San Francisco has officially banned cashless stores, with city officials saying businesses that only accept payment by card or app exclude low-income people who may not have access to bank accounts or credit.
The law makes an exception for internet-only businesses like ride-hailing companies, as well as for food trucks and pop-up stores.
The ordinance specifically pointed to the “many City residents” who are denied access to credit or are unable to open bank accounts and therefore wouldn’t be able to use stores that don’t accept cash.
“This is especially true of the very poor,” the ordinance says, noting that particularly vulnerable groups are homeless and immigrant populations.
San Francisco ― a city at the heart of Northern California’s tech-boom-fueled affordable housing crisis ― had about 7,500 homeless people in 2017, including more than 4,300 who were unsheltered or living outdoors, per its latest count.
About 6.5% of U.S. households are “unbanked,” according to a 2017 report from the Federal Deposit Insurance Corp. ― meaning that no one in the household has a checking or savings account. For black families, that figure is even higher, with 17% who are unbanked, and 14% for Hispanic families.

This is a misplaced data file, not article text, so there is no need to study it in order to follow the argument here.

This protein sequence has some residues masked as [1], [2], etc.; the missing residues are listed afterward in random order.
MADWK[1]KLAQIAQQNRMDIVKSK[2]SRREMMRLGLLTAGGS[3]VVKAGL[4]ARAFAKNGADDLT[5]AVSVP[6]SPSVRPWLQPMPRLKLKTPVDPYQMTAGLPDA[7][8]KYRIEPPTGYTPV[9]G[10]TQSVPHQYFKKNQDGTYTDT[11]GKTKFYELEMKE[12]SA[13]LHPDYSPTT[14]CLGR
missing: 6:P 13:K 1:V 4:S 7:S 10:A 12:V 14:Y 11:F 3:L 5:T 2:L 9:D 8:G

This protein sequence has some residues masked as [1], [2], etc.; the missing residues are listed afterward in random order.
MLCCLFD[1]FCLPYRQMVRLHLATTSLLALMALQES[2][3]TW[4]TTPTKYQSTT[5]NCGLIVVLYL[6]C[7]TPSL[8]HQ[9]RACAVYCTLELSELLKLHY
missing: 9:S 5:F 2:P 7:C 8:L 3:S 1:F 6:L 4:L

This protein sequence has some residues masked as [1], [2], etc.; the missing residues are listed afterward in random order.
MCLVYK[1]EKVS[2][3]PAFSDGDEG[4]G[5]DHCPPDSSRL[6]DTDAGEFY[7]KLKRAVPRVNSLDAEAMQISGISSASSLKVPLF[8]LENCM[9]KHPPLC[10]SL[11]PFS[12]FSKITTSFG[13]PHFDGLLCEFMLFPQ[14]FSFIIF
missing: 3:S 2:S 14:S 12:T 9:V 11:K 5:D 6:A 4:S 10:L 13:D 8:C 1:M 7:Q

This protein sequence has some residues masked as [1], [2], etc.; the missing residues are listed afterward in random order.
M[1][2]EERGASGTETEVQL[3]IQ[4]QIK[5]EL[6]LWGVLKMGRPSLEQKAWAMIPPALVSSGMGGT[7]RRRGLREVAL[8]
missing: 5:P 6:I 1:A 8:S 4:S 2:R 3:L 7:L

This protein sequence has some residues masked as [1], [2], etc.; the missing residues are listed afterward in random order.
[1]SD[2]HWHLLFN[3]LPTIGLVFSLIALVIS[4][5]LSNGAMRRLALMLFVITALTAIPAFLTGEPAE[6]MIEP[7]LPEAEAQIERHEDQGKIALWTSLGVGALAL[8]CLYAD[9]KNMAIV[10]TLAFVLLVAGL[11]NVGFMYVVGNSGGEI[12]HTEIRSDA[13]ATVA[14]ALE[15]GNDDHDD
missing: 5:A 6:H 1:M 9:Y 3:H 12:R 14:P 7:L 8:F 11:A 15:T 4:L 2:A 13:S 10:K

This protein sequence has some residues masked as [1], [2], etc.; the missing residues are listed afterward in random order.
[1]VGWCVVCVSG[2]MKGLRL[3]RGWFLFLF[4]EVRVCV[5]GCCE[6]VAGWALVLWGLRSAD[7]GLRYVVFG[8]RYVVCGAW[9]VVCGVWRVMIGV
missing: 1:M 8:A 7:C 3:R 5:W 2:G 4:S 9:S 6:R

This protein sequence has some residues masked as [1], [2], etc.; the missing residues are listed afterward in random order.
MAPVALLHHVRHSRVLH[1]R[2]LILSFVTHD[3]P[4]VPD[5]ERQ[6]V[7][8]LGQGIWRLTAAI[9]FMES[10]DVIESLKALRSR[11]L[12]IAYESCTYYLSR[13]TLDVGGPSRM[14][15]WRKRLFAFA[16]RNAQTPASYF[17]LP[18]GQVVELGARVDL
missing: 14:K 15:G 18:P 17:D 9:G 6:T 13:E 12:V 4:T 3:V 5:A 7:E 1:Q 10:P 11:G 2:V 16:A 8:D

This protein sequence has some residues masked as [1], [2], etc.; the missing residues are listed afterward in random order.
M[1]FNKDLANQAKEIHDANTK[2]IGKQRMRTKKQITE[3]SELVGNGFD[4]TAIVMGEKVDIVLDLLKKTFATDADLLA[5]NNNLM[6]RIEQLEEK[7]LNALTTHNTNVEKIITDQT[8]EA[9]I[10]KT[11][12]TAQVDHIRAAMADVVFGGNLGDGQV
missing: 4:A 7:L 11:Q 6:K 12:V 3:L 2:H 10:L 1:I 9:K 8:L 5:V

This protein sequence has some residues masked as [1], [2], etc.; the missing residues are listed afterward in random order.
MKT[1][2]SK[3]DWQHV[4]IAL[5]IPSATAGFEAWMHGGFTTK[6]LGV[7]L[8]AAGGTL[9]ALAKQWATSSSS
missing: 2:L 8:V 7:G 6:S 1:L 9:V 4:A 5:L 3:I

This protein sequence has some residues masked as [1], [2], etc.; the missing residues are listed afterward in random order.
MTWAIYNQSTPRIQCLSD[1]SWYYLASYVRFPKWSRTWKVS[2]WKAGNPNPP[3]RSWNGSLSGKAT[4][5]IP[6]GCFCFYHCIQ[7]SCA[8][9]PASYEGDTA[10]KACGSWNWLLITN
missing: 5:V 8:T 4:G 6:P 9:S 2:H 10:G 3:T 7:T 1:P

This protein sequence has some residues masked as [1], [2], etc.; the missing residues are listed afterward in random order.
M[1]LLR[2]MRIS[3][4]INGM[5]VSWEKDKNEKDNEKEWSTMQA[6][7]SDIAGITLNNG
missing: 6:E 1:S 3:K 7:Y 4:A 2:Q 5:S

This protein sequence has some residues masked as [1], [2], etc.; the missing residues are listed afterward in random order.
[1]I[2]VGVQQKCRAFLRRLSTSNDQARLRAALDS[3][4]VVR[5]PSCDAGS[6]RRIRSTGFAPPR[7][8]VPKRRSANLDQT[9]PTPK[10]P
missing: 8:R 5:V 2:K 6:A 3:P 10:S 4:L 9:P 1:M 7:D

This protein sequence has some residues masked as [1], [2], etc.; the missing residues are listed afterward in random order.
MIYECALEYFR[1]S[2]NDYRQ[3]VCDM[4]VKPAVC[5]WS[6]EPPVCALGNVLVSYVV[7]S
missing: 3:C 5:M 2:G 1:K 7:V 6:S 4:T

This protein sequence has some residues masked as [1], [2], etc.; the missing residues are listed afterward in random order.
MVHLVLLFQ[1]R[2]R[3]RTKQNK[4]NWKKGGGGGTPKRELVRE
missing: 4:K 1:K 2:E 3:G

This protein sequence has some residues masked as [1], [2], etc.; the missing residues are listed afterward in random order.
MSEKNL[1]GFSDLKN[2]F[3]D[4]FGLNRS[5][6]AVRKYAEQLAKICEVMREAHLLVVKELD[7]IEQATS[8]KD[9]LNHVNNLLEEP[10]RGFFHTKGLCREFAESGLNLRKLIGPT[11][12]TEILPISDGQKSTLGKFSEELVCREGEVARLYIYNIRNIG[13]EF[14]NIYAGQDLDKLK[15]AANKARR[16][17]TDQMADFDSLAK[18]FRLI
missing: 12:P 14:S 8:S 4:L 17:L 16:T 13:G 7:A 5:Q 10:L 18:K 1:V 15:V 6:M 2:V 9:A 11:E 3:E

“In this reality, not accepting cash payment is tantamount to systematically excluding segments of the population that are largely low-income people of color,” the ordinance added.
Last month, ahead of the city supervisors’ vote, Amazon said its Amazon Go stores, which are meant to provide a shopping experience that doesn’t involve a cash register, would begin to accept cash. Similarly, salad company Sweetgreen announced last month that it would accept cash at all its restaurants by the end of the year.
New Jersey and Philadelphia also passed laws banning cashless stores earlier this year, and similar legislation has been introduced in New York City.
Businesses in San Francisco have up to 90 days to comply with the new rule, or face fines.